Green light for the ‘Freedom Pyramid’ in Jerusalem

After several months of study, the Jerusalem Municipal Committee has finally approved the construction of a high-rise building in the heart of the Israeli capital, hoping to revitalize the city centre.

Conceived by Daniel Libeskind, a Polish architect and the creator of the Jewish Museum Berlin and the New York World Trade Center 9/11 Memorial, the ‘Freedom Pyramid’ will be located next to the Mahane Yehuda market in the centre of Jerusalem, atop the ruins of the ancient Eden theatre.

Libeskind is joined this time by the Israeli architect Yigali Levi, who designed the tower for multiple commercial applications, in addition to a number of residential units.

The structure will consist of stone and glass and have a height of 105 metres lined with Jewish motifs, such as stars of David embedded in its exterior. The 26-story tower will have 200 apartments, a boutique hotel, a public square flanked by shops, and an observatory and restaurants at the top of the tower, once it is finished in 2019.

Led by the deputy mayor Kobi Kahlon, the planning and local construction committee approved the project almost unanimously. Pepe Alalu was the only member of the Council who disagreed with the project, claiming that the tower exceeded the maximum permitted height with its 26 floors. Nonetheless, the committee approved the project last May, stating that the construction must begin within the next five years since otherwise the building permits could be revoked.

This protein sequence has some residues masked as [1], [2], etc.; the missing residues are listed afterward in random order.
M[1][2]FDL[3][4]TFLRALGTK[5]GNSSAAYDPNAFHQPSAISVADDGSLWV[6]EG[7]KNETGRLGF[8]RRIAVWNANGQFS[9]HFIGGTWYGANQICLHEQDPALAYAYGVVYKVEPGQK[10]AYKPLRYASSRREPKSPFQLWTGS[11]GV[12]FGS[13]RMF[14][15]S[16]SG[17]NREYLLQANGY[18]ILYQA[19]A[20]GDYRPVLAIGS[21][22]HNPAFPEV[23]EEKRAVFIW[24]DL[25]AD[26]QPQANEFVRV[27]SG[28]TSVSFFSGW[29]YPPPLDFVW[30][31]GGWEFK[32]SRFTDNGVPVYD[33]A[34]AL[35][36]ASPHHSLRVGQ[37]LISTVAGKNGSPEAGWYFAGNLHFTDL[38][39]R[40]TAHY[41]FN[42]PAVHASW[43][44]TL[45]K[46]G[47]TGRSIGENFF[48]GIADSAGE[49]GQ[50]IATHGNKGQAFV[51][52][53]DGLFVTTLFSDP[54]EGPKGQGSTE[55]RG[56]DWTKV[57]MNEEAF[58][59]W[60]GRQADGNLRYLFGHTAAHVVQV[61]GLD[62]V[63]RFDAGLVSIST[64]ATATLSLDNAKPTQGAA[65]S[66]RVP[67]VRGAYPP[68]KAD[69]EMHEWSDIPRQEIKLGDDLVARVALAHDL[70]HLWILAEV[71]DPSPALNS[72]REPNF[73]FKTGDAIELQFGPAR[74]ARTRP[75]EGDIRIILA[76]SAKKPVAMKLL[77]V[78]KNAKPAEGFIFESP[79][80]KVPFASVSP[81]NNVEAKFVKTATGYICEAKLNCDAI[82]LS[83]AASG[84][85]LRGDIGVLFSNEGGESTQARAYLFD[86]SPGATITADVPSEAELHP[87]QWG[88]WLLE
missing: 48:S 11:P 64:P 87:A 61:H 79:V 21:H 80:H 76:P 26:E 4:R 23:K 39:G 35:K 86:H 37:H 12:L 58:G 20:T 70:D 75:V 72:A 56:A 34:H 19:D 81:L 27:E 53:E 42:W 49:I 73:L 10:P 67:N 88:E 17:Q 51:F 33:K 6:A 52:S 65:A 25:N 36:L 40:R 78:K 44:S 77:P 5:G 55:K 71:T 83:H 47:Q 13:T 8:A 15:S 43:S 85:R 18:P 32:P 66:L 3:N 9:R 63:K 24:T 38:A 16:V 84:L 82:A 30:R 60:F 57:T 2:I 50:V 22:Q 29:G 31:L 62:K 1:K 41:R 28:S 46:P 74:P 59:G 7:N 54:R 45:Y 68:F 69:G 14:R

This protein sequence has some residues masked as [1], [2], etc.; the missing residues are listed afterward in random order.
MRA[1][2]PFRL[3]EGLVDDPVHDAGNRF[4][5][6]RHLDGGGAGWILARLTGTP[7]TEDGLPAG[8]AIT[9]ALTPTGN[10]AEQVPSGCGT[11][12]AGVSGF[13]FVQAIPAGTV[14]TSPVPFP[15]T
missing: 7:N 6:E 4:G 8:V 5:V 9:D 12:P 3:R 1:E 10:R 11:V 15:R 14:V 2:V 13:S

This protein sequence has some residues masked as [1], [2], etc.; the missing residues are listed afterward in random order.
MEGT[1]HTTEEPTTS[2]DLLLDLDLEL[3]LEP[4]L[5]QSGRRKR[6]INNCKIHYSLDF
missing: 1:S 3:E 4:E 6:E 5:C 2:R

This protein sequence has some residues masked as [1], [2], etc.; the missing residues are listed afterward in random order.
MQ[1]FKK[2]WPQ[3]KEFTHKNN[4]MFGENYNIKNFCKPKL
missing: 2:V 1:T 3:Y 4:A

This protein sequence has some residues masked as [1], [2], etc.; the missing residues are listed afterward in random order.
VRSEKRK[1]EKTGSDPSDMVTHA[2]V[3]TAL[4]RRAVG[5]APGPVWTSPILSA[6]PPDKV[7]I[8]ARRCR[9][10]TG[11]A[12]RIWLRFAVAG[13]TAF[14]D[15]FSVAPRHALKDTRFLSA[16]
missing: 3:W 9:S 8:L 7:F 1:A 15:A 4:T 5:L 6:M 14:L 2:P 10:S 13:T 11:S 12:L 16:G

Finally, the ‘Freedom Pyramid’ will be different to what Levi and Libeskind had originally anticipated. In 2011 the two architects unveiled a 24-storey building and a glass tower. Since then, the building design has been modified to include more services and the four floors of the shopping area.

While the municipality of Jerusalem has been pushing to transform the city centre into a commercial, businesses and tourism centre in recent years, architects, urban planners and politicians have warned that high towers could harm the city’s unique historical heritage. The Jerusalem skyline is now dotted with a number of skyscrapers built in the past when the municipality did not enforce the city’s strict construction regulations. For this reason, Libeskind has declared that ‘the pyramid will be a bridge between ancient traditions and myths while providing a 21st century reinterpretation of this great construction… the design will complement the context and offer the neighbourhood a vibrant public space in the heart of the old city’.

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